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Google CEO Eric Schmidt to newspaper moguls: don't "piss off" readers by charging for content
Google CEO Eric Schmidt has a harsh warning for newspapers wanting to remove content from Google

Fox News mogul Rupert Murdoch recently called for news websites to start charging readers.  He blasted Google, stating, "The question is, should we be allowing Google to steal all our copyright... not steal, but take. Not just them but Yahoo."

Google News has long been one of the most popular news aggregators, gathering news from the likes of the Associated Press, The New York Times, and Reuters.  All of this content is offered to readers for free, though readers provide a steady source of advertising revenue that frequently surpasses that of print news.  But that just isn't enough, according to Mr. Murdoch.

Google CEO Eric Schmidt has offered up a fiery rebuke to Rupert Murdoch's comments.  He states, "
I would encourage everybody to think in terms of what your reader wants.  These are ultimately consumer businesses and if you piss off enough of them, you will not have any more."

Mr. Schmidt says that Google's content is "fair use", stating, "
From our perspective there is always a tension around fair use and fair use is a balance of interest in favor of the consumer."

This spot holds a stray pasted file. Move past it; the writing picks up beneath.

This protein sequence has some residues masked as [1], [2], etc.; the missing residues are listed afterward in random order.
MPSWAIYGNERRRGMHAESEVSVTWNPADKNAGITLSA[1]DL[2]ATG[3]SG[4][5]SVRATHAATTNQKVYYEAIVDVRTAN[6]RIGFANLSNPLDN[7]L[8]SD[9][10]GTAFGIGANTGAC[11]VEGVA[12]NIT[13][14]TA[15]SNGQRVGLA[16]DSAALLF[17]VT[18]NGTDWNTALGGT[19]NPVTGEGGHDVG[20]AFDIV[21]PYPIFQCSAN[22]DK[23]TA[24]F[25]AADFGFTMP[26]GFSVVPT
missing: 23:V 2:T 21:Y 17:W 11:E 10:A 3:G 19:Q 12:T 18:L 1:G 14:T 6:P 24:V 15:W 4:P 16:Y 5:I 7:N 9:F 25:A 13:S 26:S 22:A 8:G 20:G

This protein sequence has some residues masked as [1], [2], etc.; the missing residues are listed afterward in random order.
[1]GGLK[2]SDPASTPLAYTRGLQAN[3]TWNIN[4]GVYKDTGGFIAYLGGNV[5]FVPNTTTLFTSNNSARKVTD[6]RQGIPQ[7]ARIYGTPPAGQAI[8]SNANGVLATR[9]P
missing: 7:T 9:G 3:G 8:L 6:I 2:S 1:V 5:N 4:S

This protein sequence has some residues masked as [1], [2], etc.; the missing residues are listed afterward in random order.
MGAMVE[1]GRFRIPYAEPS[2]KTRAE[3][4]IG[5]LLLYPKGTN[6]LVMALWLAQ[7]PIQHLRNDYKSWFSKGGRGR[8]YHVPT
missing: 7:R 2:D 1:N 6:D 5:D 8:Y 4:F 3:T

He thinks that newspapers and magazines initially pushed for open web access, but are now turning their backs on this pro-customer mentality.  He states, "
You guys did a superb job, and the act after that is a harder question."

Alexander Macgillivray, Google's intellectual property counsel also admonished Mr. Murdoch's accusations of theft, writing, "Users like me are sent from different Google sites to newspaper websites at a rate of more than a billion clicks per month.  These clicks go to news publishers large and small, domestic and international - day and night.  And once a reader is on the newspaper's site, we work hard to help them earn revenue. Our AdSense program pays out millions of dollars to newspapers that place ads on their sites, and our goal is that our interest-based advertising technology will help newspapers make more from each click we send them by serving better, more relevant ads to their readers to generate higher returns."